• Thanks Lucinda!! I had those kind of problems on a flight once when I didn’t bring my pump in my carryon and got delayed! It was NOT FUN AT ALL! I’m glad you were able to resolve it before the race!!

  14. Thank you for this post! I have a 7 week old and although he is my 4th, my training and goals are much more intense than they were with my other children. You have proved that it is possible to nurse and train hard effectively. I’m so impressed with how you have bounced back. You look amazing!

  15. Great post! Thanks so much for sharing this. It’s always great to read about other women going through the same things, especially when most people act like you’re crazy when they hear what we go through to juggle running and breastfeeding. I am almost 6 months pp now, and ran Boston when my baby was 3 months old. There was no bag check at the start this year so I was really worried about how I was going to manage going so long without breastfeeding or pumping, but I emailed the race directors and they had actually arranged a special bag check and “pumping station” for breastfeeding mothers. It was a large tent in the athlete’s village where we could all go and pump before heading to the starting line. It was definitely not something I’d have ever imagined doing, but it was really kind of cool to be part of what seemed like a special group of mama runners!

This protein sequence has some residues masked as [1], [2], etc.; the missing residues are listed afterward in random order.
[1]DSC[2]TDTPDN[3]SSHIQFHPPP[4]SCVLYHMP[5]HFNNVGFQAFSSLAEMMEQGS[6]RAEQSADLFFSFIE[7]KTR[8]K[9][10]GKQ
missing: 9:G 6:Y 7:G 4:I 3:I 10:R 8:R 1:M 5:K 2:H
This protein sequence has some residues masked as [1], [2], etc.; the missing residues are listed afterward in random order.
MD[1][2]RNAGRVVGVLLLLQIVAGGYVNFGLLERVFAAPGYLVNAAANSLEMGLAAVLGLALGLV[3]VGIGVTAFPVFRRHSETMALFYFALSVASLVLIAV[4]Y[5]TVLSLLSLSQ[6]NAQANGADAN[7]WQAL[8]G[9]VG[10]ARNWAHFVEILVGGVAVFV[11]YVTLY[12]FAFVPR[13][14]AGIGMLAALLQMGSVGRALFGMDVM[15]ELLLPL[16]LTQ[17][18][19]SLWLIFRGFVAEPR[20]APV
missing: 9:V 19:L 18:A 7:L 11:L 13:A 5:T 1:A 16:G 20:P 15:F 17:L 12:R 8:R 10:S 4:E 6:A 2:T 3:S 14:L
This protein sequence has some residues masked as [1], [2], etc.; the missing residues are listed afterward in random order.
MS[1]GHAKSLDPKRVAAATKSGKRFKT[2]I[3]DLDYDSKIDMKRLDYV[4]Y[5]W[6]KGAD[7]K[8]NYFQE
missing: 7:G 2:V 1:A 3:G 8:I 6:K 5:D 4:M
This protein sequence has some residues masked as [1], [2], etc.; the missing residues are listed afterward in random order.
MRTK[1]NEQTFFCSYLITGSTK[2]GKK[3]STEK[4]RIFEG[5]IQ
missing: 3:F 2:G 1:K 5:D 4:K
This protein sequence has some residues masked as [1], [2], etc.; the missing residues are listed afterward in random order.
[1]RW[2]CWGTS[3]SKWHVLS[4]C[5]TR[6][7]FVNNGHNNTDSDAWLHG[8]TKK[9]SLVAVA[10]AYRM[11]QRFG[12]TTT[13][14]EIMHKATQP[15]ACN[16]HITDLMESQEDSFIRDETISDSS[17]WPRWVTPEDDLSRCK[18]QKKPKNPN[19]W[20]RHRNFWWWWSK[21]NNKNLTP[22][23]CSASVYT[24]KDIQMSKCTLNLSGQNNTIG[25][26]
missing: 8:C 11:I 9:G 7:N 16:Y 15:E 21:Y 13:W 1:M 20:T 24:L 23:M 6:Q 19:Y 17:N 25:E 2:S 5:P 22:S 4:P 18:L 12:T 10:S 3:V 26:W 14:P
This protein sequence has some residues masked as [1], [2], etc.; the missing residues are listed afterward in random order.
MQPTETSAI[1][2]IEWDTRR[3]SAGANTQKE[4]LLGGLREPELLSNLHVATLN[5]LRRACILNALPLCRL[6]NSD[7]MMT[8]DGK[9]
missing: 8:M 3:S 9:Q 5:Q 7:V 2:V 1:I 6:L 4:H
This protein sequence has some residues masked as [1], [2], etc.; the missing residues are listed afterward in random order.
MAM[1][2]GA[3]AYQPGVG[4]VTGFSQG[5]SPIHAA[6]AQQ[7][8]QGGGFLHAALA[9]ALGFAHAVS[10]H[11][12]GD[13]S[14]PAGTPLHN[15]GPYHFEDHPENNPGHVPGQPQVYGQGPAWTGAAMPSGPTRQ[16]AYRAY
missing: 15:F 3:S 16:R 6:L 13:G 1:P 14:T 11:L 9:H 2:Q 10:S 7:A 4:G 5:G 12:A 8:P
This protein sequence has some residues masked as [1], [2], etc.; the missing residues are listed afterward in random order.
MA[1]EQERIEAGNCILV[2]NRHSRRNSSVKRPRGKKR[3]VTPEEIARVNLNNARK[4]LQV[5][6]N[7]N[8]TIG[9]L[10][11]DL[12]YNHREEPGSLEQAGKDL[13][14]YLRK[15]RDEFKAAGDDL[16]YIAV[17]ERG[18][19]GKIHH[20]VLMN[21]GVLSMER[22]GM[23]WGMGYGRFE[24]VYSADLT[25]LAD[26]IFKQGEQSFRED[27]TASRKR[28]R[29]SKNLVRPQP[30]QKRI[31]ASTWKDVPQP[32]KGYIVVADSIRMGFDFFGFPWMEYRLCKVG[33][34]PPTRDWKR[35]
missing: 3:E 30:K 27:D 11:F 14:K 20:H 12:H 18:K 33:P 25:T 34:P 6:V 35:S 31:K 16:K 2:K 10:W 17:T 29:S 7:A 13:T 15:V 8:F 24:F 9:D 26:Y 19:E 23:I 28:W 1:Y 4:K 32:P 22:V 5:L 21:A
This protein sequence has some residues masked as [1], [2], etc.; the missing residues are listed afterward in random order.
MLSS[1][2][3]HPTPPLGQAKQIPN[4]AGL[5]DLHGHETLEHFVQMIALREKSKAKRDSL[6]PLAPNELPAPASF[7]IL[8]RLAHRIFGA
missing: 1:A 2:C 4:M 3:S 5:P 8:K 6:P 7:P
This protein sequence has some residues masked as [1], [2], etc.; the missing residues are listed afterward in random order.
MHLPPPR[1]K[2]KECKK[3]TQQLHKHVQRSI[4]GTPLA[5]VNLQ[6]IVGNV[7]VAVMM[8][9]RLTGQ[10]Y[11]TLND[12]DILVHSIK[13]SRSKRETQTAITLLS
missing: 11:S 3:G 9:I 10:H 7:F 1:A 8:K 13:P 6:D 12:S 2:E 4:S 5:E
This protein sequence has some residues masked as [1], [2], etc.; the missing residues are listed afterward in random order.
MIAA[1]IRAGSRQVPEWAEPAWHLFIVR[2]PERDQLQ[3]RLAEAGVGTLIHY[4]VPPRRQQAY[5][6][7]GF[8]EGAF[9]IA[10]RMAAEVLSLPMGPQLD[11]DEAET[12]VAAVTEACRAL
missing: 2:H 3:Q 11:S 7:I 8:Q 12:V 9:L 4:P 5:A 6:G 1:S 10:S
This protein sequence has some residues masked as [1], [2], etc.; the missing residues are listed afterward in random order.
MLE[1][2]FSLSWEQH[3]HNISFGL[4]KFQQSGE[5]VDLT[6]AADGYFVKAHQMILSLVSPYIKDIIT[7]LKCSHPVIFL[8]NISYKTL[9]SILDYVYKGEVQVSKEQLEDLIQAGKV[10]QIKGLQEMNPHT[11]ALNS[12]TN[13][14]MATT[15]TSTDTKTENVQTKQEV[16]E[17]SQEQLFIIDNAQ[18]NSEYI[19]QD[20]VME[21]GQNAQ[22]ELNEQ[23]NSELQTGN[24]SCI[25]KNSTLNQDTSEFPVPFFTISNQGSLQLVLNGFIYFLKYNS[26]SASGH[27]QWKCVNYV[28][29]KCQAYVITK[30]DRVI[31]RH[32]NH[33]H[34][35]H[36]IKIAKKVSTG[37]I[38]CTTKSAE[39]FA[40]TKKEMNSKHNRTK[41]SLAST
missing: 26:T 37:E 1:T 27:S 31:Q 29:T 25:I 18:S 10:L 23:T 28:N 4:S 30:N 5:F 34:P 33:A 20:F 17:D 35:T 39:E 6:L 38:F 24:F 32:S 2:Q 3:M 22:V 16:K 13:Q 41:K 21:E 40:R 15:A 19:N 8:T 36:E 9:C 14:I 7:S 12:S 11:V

Between nursing and marathon training, it’s almost embarrassing how much I need to eat. That’s a good idea about the bananas and peanut butter – I’m going to have to keep a jar in my desk at work!